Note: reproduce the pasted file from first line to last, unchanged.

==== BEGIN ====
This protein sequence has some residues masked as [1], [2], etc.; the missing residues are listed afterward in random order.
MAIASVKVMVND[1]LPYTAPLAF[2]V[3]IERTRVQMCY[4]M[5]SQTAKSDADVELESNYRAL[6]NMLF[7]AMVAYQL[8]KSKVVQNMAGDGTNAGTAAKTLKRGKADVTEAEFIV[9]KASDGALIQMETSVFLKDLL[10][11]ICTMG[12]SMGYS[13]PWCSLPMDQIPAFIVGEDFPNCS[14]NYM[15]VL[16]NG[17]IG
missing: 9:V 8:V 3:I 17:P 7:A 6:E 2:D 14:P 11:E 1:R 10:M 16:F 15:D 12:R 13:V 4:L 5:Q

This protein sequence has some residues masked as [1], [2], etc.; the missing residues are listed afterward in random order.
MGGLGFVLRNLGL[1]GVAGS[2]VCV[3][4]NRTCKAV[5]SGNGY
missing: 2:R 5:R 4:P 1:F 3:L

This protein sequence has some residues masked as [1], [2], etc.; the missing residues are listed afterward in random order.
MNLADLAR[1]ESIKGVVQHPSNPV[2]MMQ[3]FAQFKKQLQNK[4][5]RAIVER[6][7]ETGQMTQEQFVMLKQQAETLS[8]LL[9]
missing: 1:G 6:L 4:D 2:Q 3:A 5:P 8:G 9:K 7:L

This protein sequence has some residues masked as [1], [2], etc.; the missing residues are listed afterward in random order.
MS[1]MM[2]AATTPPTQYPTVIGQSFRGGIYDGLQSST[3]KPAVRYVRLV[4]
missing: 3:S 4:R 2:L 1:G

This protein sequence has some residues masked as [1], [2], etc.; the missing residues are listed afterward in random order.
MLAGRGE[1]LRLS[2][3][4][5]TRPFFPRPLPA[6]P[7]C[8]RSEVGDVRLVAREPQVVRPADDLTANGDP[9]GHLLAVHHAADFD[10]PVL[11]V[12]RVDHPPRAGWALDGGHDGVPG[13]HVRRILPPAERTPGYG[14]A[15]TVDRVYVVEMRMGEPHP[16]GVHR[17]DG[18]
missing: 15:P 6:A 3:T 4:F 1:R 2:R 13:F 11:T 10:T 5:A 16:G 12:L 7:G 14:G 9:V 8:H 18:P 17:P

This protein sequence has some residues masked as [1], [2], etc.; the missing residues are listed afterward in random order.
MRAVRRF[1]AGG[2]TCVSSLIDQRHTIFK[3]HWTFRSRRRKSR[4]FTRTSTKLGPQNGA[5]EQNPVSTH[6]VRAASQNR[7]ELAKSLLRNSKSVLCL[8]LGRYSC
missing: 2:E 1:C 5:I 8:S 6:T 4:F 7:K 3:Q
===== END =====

This protein sequence has some residues masked as [1], [2], etc.; the missing residues are listed afterward in random order.
MAIASVKVMVND[1]LPYTAPLAF[2]V[3]IERTRVQMCY[4]M[5]SQTAKSDADVELESNYRAL[6]NMLF[7]AMVAYQL[8]KSKVVQNMAGDGTNAGTAAKTLKRGKADVTEAEFIV[9]KASDGALIQMETSVFLKDLL[10][11]ICTMG[12]SMGYS[13]PWCSLPMDQIPAFIVGEDFPNCS[14]NYM[15]VL[16]NG[17]IG
missing: 9:V 8:V 3:I 17:P 7:A 6:E 2:D 14:P 11:E 1:R 10:M 16:F 15:D 12:R 13:V 4:L 5:Q

This protein sequence has some residues masked as [1], [2], etc.; the missing residues are listed afterward in random order.
MGGLGFVLRNLGL[1]GVAGS[2]VCV[3][4]NRTCKAV[5]SGNGY
missing: 2:R 5:R 4:P 1:F 3:L

This protein sequence has some residues masked as [1], [2], etc.; the missing residues are listed afterward in random order.
MNLADLAR[1]ESIKGVVQHPSNPV[2]MMQ[3]FAQFKKQLQNK[4][5]RAIVER[6][7]ETGQMTQEQFVMLKQQAETLS[8]LL[9]
missing: 1:G 6:L 4:D 2:Q 3:A 5:P 8:G 9:K 7:L

This protein sequence has some residues masked as [1], [2], etc.; the missing residues are listed afterward in random order.
MS[1]MM[2]AATTPPTQYPTVIGQSFRGGIYDGLQSST[3]KPAVRYVRLV[4]
missing: 3:S 4:R 2:L 1:G

This protein sequence has some residues masked as [1], [2], etc.; the missing residues are listed afterward in random order.
MLAGRGE[1]LRLS[2][3][4][5]TRPFFPRPLPA[6]P[7]C[8]RSEVGDVRLVAREPQVVRPADDLTANGDP[9]GHLLAVHHAADFD[10]PVL[11]V[12]RVDHPPRAGWALDGGHDGVPG[13]HVRRILPPAERTPGYG[14]A[15]TVDRVYVVEMRMGEPHP[16]GVHR[17]DG[18]
missing: 15:P 6:A 3:T 4:F 1:R 2:R 13:F 11:T 10:T 5:A 16:G 12:L 7:G 14:G 9:V 8:H 18:P 17:P

This protein sequence has some residues masked as [1], [2], etc.; the missing residues are listed afterward in random order.
MRAVRRF[1]AGG[2]TCVSSLIDQRHTIFK[3]HWTFRSRRRKSR[4]FTRTSTKLGPQNGA[5]EQNPVSTH[6]VRAASQNR[7]ELAKSLLRNSKSVLCL[8]LGRYSC
missing: 2:E 1:C 5:I 8:S 6:T 4:F 7:K 3:Q